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Frontiers in cellular and infection microbiology

Competition for zinc binding in the host-pathogen interaction.


PMID 24400228

Abstract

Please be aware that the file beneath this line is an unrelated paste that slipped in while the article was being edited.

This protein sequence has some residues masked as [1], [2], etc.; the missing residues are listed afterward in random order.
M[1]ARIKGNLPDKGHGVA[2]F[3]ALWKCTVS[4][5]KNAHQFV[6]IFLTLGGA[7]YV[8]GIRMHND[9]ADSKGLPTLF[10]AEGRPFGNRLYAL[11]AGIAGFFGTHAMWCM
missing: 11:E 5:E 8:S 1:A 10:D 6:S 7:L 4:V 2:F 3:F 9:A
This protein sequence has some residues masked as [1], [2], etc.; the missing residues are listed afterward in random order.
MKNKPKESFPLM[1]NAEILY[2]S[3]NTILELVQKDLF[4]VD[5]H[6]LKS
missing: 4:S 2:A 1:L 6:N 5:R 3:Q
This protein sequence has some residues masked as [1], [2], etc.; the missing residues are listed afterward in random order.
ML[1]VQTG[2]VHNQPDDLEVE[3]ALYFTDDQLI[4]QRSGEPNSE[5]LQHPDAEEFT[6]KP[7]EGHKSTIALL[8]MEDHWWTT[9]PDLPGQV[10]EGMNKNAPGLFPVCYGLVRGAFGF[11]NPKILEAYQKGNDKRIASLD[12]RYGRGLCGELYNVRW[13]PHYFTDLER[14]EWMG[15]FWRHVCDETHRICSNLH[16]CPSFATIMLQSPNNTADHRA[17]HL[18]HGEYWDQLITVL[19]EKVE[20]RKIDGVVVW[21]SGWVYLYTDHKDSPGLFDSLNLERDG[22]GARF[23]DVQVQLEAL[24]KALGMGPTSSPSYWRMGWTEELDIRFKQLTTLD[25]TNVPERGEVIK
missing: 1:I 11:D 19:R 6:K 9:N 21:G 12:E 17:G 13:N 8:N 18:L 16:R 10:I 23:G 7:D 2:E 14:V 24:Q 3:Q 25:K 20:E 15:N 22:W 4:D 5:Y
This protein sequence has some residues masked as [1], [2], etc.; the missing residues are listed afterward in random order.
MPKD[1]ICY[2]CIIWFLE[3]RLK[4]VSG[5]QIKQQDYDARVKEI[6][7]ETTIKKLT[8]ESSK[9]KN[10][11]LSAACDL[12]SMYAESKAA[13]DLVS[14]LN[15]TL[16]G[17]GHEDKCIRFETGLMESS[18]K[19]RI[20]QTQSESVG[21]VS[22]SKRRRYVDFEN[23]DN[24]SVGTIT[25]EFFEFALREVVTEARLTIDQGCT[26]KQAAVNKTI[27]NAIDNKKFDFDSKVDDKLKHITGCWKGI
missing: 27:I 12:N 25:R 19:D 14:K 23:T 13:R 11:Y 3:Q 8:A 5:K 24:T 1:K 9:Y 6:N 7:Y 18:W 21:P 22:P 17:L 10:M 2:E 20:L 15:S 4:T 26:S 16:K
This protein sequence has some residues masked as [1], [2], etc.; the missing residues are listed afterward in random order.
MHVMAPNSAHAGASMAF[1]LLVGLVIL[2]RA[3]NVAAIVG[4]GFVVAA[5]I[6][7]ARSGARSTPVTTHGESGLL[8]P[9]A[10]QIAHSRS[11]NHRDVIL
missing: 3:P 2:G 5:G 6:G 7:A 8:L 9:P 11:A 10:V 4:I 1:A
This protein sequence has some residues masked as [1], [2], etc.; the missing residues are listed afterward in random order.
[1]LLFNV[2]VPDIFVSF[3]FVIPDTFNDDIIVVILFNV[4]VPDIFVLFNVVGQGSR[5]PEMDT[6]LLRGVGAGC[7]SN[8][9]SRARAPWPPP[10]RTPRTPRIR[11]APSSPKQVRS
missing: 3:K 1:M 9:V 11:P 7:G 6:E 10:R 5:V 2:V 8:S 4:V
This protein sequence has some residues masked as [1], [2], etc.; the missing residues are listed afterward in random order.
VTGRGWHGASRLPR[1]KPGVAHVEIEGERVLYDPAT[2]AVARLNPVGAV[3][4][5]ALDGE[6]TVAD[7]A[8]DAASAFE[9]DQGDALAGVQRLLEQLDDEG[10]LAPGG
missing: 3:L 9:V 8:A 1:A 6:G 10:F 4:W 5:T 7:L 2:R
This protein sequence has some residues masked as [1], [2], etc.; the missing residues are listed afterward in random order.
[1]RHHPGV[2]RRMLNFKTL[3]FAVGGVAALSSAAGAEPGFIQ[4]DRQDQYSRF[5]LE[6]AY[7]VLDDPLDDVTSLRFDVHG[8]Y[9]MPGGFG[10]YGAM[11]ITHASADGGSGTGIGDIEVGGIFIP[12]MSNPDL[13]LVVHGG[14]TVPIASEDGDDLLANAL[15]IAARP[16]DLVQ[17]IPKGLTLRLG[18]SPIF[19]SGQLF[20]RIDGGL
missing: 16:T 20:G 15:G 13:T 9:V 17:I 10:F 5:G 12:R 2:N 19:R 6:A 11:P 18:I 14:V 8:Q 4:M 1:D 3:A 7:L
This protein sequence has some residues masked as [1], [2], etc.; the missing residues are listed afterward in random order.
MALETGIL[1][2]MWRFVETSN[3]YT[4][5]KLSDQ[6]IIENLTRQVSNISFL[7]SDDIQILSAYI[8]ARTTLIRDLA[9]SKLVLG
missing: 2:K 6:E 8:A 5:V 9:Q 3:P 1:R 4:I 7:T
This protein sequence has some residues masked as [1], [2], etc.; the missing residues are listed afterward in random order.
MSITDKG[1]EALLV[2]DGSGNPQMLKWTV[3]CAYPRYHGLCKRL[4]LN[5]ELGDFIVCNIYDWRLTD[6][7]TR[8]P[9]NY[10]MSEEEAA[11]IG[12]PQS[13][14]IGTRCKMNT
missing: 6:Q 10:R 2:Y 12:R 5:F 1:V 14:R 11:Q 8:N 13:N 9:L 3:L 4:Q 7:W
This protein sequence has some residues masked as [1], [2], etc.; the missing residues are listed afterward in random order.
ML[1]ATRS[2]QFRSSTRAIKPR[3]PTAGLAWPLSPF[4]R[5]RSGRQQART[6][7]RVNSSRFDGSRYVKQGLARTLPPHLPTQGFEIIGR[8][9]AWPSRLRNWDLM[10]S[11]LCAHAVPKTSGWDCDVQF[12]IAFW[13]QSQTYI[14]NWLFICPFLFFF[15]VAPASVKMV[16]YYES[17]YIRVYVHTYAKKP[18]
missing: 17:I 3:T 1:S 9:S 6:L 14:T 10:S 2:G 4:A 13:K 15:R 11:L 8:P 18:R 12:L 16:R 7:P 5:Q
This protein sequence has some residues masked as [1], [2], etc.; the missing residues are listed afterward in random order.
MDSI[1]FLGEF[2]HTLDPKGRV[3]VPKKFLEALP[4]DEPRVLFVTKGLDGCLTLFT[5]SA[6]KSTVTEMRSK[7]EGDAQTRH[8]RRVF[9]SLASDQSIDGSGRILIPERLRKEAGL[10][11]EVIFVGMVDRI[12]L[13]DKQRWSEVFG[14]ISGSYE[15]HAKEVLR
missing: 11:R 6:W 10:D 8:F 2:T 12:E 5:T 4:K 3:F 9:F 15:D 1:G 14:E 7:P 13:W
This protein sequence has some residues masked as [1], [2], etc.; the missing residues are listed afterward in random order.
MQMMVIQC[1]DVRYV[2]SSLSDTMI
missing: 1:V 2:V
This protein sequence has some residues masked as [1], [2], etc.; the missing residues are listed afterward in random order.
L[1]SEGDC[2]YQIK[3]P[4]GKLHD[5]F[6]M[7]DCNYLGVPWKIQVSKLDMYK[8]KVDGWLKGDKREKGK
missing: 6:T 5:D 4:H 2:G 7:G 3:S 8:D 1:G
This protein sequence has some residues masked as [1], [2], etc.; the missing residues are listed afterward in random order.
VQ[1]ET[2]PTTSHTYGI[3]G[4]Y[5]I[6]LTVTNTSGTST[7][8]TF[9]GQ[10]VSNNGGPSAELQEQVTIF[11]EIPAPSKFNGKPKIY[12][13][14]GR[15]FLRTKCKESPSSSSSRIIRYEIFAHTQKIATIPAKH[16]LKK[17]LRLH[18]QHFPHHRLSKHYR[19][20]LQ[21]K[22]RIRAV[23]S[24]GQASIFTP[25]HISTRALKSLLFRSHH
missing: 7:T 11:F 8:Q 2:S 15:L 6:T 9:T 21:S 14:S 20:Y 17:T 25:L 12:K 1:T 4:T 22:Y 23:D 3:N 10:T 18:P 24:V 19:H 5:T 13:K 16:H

Due to its favorable chemical properties, zinc is used as a structural or catalytic cofactor in a very large number of proteins. Despite the apparent abundance of this metal in all cell types, the intracellular pool of loosely bound zinc ions available for biological exchanges is in the picomolar range and nearly all zinc is tightly bound to proteins. In addition, to limit bacterial growth, some zinc-sequestering proteins are produced by eukaryotic hosts in response to infections. Therefore, to grow and multiply in the infected host, bacterial pathogens must produce high affinity zinc importers, such as the ZnuABC transporter which is present in most Gram-negative bacteria. Studies carried in different bacterial species have established that disruption of ZnuABC is usually associated with a remarkable loss of pathogenicity. The critical involvement of zinc in a plethora of metabolic and virulence pathways and the presence of very low number of zinc importers in most bacterial species mark zinc homeostasis as a very promising target for the development of novel antimicrobial strategies.